Superball Med Staff Forced to Revert to Medieval Health Practices

June 30, 2011

Watkins Glen, NY: Sources from deep within Phish’s infrastructure have informed us that the medical team at Superball IX, in anticipation of’ strange and uncommon’ ailments, has proactively abandoned standard medicinal practices, and is reverting to a broad range of obscure and eclectic forms of treatment, spanning from Pirate medicine to World War I field manuals.

Said NYU MD Paul Rice, “Typically, a music and camping festival requires standard 2011 Guide to Emergency Field Medicine manuals. A more than competent text, it covers a broad range of festival ailments, from heat stroke to seizures to infections. However, based on the comments from the medical teams at past festivals, and our own research, we have made some major changes to the medical policies this year.  We have come to the conclusion that such unconventional ailments required, uh, how do I say it, unconventional medicinal treatments.”

When asked for examples of these ‘unconventional’ ailments, Rice was hesitant to answer us. “Well, uh, I mean, in my professional opinion. Well, I can tell you this: at Coventry, we treated a surprising number of trench foot victims, which hasn’t really been seen since World War I.”

After a little convincing, Rice opened up a bit more. ” And of course there was enough Giardia cases to raise our eyebrows…and infections, but not typical dirt-in-the-wound infections. These involved fecal matter, and significant amounts at that.”

“And scurvy!” he continued without pressing. “We found more than a few cases of scurvy. I mean, who the fuck gets scurvy anymore?  And how am I expected to treat that with a mist tent, a cot, three Q-Tips and a small pack of Advil? Can you tell me that?”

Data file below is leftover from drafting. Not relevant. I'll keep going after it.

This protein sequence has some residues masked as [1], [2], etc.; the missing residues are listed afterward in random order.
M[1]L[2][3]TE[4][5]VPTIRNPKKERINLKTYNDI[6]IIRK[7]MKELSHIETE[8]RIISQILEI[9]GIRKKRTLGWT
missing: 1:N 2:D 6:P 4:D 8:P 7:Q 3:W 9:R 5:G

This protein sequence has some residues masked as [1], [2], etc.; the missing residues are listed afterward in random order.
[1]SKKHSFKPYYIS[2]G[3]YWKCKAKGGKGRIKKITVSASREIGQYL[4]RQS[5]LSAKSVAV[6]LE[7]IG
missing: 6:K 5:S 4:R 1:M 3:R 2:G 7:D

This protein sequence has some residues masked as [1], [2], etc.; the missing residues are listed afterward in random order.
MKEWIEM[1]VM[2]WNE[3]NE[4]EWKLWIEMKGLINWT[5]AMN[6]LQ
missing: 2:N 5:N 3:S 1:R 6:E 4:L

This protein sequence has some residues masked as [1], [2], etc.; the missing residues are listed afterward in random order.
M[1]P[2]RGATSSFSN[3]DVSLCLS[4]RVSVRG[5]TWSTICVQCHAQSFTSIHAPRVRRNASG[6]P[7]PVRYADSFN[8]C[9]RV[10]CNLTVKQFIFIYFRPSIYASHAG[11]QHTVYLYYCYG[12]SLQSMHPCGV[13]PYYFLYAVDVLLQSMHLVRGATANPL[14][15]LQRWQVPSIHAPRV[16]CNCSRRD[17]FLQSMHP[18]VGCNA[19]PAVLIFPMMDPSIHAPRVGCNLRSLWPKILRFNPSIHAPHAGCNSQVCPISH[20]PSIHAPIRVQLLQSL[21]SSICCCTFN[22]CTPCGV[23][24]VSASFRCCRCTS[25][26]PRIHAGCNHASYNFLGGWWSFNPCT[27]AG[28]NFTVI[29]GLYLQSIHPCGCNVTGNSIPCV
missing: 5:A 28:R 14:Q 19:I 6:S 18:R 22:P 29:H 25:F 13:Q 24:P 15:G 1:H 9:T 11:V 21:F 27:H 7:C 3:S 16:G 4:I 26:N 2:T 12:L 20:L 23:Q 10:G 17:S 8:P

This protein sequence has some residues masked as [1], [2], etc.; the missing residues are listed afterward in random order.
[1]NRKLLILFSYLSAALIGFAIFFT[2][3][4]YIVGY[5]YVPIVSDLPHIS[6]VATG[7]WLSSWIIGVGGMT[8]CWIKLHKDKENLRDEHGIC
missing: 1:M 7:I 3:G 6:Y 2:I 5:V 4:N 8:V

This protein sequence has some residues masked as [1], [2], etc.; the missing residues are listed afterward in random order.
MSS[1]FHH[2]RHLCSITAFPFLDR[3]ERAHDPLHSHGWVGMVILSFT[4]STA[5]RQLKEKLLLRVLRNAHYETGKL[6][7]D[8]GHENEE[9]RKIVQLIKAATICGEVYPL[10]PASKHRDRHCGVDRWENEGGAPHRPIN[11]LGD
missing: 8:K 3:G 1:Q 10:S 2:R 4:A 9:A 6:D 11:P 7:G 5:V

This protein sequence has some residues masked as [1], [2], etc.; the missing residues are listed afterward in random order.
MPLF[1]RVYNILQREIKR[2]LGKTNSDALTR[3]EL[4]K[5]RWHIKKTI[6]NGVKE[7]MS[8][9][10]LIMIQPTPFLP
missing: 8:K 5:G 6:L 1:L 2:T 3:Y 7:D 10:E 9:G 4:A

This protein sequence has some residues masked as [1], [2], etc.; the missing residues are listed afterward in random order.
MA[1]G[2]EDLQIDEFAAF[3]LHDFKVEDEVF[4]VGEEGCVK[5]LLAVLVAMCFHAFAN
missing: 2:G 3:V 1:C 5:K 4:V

Listen,” continued Rice conspiratorially, “we found shit that hasn’t been spotted since the plague! The plague! And one person had somehow managed to come down with a disease that can only be contracted by mating with a Centaur! I ask you; what the hell are those kids doing in there?”

The biggest problem, spelled out explicitly in the med staff’s preparation document, is that “after a cursory study of incoming patients, we found that almost 95% had already ingested the requisite medications before presenting for treatment.”

“These kids have already taken the pharmaceuticals needed to treat them,” explained Rice, “but they ingested them long before contracting the ailments they are expected to heal. Which pretty much null and voids the impact of the drugs themselves. We really had to improvise with this one.”

“We really had to think on our feet,” said Darryl Morango, a PHD in comparative literature, archeology, and a well-known expert in esoteric texts and shamanistic healing rituals, who has been called in by Rice to assist in aggregating treatment information from a wide range of sources.

“I was brought in to apply my expertise towards finding texts that may help us treat these, uh, kids. So far, we’ve managed to conglomerate a treatment plan based on these texts: a World War I Army Field Manual; The Modern Encyclopedia of Zoology ; Darwin’s The Origin of Species ; seventeen obscure back-issues of National Geographic ; The Odyssey by Homer; the complete works of Aldous Huxley; a volume of William Blake’s more esoteric poetry…”

“…and, we brought in a couple DVD’s of the film Old Yeller. Don’t even ask about that last one.”

“If all else fails,” remarked Morango, cautiously, ” we have alerted the CDC.  They’re on stand-by, awaiting our call.”

“If it comes to that.”

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